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CRAB Park residents move to nearby green space as Vancouver mayor calls on feds for housing support

Last Updated Jun 17, 2020 at 6:07 am PDT

FILE - VPD officers moved in to clear the Crab Park tent city along the waterfront on Tuesday. (Mike Lloyd, NEWS 1130 Photo)

Vancouver's mayor is turning to the feds for housing supports after the CRAB Park tent city was cleared out

Many CRAB Park residents have moved to nearby Strathcona Park after injunction was enforced Tuesday

Kennedy Stewart says 'only way to end homelessness is by building housing'

VANCOUVER (NEWS 1130) – The shell game involving Vancouver’s most vulnerable people continues and the mayor is turning to Ottawa for help in putting an end to it.

Vancouver Mayor Kennedy Stewart hopes to meet with federal and provincial housing ministers next week to discuss options for accelerating housing after an injunction was enforced to clear out the CRAB Park tent city on Tuesday.

“The only way to end homelessness is by building housing, not evicting homeless residents without a plan for where they go next,” Stewart says in a release.

Many of the campers who were forced out of their makeshift tent city at CRAB Park have since set up shop at Strathcona Park, saying they have nowhere else to go.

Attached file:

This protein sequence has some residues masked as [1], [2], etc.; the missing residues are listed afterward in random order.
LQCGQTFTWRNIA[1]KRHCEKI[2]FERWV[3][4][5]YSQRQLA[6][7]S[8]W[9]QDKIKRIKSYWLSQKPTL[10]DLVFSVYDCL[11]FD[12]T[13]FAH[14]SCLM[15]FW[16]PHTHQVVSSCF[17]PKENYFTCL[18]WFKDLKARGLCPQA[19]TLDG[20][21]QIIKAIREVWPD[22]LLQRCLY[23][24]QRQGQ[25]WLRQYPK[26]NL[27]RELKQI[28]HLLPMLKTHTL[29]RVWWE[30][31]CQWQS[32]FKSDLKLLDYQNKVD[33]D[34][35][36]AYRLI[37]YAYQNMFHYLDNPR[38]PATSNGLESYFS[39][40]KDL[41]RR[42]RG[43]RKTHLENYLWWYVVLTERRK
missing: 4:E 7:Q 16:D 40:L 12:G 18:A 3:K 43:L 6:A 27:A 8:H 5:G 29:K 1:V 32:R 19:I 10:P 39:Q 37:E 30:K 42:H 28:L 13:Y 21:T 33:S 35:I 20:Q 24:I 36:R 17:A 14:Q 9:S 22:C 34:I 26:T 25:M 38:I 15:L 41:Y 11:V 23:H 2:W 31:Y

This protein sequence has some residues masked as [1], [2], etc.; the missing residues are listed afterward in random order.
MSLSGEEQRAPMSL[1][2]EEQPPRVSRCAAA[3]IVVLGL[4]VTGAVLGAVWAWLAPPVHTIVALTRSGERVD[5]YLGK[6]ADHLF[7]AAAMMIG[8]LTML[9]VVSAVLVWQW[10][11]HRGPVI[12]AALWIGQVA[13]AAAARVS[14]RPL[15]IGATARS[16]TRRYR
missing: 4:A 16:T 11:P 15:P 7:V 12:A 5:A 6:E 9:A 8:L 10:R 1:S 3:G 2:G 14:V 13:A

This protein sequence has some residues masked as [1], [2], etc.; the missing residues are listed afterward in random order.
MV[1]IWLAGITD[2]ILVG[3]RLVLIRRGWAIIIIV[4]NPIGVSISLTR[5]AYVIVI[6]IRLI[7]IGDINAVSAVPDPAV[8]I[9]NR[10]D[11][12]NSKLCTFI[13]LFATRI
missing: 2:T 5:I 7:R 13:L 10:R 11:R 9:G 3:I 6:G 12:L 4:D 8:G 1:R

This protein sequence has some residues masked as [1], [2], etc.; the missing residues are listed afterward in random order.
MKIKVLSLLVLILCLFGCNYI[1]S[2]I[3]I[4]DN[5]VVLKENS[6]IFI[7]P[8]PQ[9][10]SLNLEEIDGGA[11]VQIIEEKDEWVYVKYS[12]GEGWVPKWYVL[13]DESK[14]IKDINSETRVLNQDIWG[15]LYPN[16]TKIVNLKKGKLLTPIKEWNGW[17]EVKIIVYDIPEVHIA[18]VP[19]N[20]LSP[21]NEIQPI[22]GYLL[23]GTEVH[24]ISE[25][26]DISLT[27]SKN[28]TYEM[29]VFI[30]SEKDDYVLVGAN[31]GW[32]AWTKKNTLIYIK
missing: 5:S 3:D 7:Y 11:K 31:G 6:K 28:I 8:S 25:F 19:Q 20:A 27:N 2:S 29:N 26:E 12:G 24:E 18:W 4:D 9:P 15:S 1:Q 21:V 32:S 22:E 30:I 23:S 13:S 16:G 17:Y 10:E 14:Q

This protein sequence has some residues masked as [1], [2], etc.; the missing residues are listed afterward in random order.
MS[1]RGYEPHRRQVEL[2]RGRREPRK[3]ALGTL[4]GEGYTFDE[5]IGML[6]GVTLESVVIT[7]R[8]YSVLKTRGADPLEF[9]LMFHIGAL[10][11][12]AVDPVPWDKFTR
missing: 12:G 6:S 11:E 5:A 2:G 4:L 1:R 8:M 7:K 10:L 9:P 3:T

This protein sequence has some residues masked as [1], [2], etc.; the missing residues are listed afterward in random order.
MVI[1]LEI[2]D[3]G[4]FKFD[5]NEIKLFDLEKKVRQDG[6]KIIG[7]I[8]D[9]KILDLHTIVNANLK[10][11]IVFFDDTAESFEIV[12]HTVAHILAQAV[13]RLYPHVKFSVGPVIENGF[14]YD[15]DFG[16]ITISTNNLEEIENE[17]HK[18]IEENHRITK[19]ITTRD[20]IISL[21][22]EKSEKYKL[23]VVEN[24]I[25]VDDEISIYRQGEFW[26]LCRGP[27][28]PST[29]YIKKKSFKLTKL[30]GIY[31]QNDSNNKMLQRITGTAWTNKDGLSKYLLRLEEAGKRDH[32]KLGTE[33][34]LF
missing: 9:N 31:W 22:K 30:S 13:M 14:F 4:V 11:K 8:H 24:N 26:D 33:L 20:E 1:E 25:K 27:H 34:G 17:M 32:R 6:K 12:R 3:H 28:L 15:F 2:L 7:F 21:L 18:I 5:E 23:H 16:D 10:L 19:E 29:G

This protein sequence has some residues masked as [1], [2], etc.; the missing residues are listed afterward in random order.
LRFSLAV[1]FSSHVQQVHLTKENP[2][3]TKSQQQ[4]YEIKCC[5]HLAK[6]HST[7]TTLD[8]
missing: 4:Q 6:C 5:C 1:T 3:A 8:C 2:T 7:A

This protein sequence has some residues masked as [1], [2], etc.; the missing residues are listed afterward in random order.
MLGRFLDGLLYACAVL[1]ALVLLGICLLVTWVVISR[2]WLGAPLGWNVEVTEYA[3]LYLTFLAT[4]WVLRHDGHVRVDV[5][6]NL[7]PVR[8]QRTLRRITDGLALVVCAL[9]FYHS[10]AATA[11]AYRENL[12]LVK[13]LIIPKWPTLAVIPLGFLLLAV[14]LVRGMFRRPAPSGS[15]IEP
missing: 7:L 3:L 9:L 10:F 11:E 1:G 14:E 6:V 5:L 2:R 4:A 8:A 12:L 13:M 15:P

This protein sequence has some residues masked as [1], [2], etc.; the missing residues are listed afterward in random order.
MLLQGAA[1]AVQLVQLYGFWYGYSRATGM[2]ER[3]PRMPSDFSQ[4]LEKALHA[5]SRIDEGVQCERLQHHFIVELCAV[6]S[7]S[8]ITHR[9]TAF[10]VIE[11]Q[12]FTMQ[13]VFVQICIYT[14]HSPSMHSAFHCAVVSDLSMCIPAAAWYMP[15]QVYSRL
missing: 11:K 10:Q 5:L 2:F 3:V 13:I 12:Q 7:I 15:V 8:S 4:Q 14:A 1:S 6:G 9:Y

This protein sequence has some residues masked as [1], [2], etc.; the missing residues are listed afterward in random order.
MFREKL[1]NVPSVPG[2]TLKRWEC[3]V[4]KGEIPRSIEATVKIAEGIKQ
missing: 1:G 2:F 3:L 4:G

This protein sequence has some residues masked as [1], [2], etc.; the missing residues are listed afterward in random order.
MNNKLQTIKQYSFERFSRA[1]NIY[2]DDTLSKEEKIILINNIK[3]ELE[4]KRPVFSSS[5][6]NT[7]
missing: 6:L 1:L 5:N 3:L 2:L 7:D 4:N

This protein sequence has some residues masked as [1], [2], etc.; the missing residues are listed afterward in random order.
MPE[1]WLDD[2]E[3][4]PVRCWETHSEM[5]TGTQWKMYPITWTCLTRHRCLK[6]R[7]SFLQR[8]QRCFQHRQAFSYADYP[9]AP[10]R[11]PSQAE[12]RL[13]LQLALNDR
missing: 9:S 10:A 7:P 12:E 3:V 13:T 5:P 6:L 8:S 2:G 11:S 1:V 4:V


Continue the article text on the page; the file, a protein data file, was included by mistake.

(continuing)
“If Ottawa came to the table, we would be able to drastically increase the amount of housing we’re able to provide,” Stewart adds. “ The City is ready with land, the Province is ready with funding and services, but as we’ve seen in the past, the best kinds of partnerships involve all levels of government and I’m hopeful Ottawa will join us.”

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The shift from one park to another after an injunction was enforced by Vancouver Police on Tuesday was predictable, according to some advocates.

“The difficulty is that when people are moved they set up in a different place,” Jeremy Hunka with the Union Gospel Mission explains. “And because they feel vulnerable, they look to again congregate because there’s strength in numbers. They feel safer when there’s a community around.”

The VPD says 46 people were arrested by the end of the day Tuesday for refusing to leave the lot adjacent to the park.

Hunka says there are a number of factors currently working against the city’s most vulnerable population.

“The problem is that crisis upon crisis is stacking up on top of each other,” he explains. “There’s a pandemic, there’s a housing crisis, there’s an opioid crisis, there aren’t enough supports for people struggling with addiction or mental anguish, mental illness, substance use disorder. This is a huge, complicated problem.”

This is the third move for many of the campers, after dozens of people were forced out of Oppenheimer Park last month.

-With files from Greg Harper, CityNews Vancouver